4. genuine interest: sentencers who actively listen, ask appropriate questions and demonstrate warmth and empathy gain better engagement from children
  5. hearing parents’ views: parents need to be seated near to the child and should be involved in confirming the child’s circumstances and the child’s understanding of events.

A range of other considerations have been highlighted, including the use of pictorial leaflets and videos to aid understanding, and the need to minimise noise disruption when in court.

The video below, produced by the Solicitors Regulation Authority, provides a helpful overview of some of the key differences in working in the youth courts compared to the adult courts, and the importance of thinking carefully about communication and engagement, and how to encourage participation.

Disclaimer: an external platform has been used to host this video. Recommendations for further viewing may appear at the end of the video and are beyond our control.

Assisting neurodivergent children

Many children in conflict with the law have speech, communication and language problems associated with conditions such as autism, dyslexia, or attention deficit hyperactivity disorder (ADHD). Neurodivergent children may have more acute difficulties understanding and following the court processes. Such needs may not have been disclosed to the court, the defence, or the YJS. Experts recommend the following to assist neurodivergent children in criminal justice settings:

  • only ask one question at a time
  • use visual aids where possible
  • avoid use of ‘legalese’, jargon, or acronyms
  • check understanding – don’t take a nod or muttered ‘yes’ to mean understanding
  • slow the pace at which you speak
  • give a longer time for children to respond
  • repeat information if necessary, possibly rephrasing if helpful
  • don’t assume the child can read.

The dangers of shortcuts and biases

A small-scale study of PSRs in the youth courts found sentencers used the reports to rationalise prior decisions and pre-existing beliefs. Magistrates’ own life experience and ‘common sense’ were prioritised over the expert advice of the PSR author. Research on remand-decision making and equality in youth courts reported that some YJSs appeared to be very engaged and proactive in aiming to prevent bias and disproportionality in their work. However, this research found that there are various mechanisms/features that make the remand decision-making process in youth courts particularly prone to producing unwarranted disparities, including the time constraints, limited information, and shortages of readily available services, alongside the human nature of courtroom workgroup decision-making. It was concluded that it is important that youth courts are ‘inhabited’ by a diverse group of actors who feel both an individual and a collective responsibility to prevent and address disparities and are willing to work collaboratively on establishing a fair and inclusive court culture and practice.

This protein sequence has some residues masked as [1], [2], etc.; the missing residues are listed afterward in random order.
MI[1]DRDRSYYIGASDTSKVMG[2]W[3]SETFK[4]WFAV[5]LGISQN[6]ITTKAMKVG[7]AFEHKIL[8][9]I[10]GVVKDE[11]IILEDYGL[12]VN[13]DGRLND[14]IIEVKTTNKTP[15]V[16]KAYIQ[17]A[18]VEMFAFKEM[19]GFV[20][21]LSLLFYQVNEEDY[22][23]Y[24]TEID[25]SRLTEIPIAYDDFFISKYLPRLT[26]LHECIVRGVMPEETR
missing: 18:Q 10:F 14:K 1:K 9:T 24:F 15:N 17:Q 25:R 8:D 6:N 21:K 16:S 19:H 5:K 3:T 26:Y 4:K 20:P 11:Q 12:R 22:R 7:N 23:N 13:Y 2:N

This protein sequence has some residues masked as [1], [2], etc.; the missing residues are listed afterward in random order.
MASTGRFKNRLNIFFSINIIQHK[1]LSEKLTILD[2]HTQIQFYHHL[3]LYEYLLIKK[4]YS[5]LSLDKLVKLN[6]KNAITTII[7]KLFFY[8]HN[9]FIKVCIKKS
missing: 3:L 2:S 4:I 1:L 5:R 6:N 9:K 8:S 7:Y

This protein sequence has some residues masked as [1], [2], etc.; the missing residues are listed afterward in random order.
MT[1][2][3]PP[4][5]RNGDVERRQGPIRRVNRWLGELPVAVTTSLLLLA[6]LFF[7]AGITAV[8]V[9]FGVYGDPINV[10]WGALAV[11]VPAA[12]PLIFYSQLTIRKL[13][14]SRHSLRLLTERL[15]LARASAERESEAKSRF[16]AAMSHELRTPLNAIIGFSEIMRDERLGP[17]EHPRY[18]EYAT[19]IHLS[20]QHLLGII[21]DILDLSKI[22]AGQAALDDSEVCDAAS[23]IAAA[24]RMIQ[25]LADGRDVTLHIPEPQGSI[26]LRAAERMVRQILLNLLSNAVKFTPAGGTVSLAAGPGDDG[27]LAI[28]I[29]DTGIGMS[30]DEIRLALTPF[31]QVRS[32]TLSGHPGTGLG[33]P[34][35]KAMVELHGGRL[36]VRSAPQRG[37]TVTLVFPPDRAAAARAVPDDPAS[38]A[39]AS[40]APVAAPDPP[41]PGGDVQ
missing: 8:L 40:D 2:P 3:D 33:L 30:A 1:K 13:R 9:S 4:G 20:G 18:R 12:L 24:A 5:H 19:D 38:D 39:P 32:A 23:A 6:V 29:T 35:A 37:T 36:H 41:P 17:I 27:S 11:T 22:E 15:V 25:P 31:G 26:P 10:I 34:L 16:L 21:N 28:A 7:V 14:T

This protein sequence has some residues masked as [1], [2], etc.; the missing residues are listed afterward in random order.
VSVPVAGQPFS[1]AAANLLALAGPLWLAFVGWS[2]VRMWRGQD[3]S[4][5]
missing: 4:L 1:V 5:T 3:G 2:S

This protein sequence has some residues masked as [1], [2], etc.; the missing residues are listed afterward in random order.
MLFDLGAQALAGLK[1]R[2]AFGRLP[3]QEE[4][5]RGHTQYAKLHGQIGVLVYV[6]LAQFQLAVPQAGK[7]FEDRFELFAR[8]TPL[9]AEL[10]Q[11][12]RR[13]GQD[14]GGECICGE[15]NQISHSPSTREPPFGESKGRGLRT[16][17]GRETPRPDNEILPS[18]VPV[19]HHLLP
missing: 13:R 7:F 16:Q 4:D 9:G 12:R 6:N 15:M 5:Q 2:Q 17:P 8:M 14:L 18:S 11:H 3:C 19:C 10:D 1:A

Inspection data

Our 2021 YOT Annual Report noted that feedback from the youth courts about YJSs was mainly positive, and indicated that YJS staff provide a good advocacy service for children and families. We noted good practice at Hounslow YJS where staff were particularly proactive and would speak to magistrates before the child appeared to explain if the child had any learning needs or behavioural traits that should be taken into consideration by the court.

Key references

Brown, A. (2023). An Introduction to Youth Court, Info Sheet 107. Glasgow: Children and Young People’s Centre for Justice.

Centre for Justice Innovation (2020). Young people’s voices on youth court. London: Centre for Justice Innovation.

Hunter, G., Ely, C., Robin-D’Cruz, C. and Whitehead, S. (2020). Time to get it Right: Enhancing problem-solving practice in the youth court. London: Centre for Justice Innovation and Institute for Crime and Justice Policy Research.

Kirkby, A. (2021) Neurodiversity: Embracing inclusivity in youth justice settings. London: Youth Justice Board.

van den Brink, Y. (2022). ‘Different but equal? Exploring potential catalysts of disparity in remand decision-making in the youth court’, Social & Legal Studies, 31(3), pp. 477-500.

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Last updated: 27 October 2023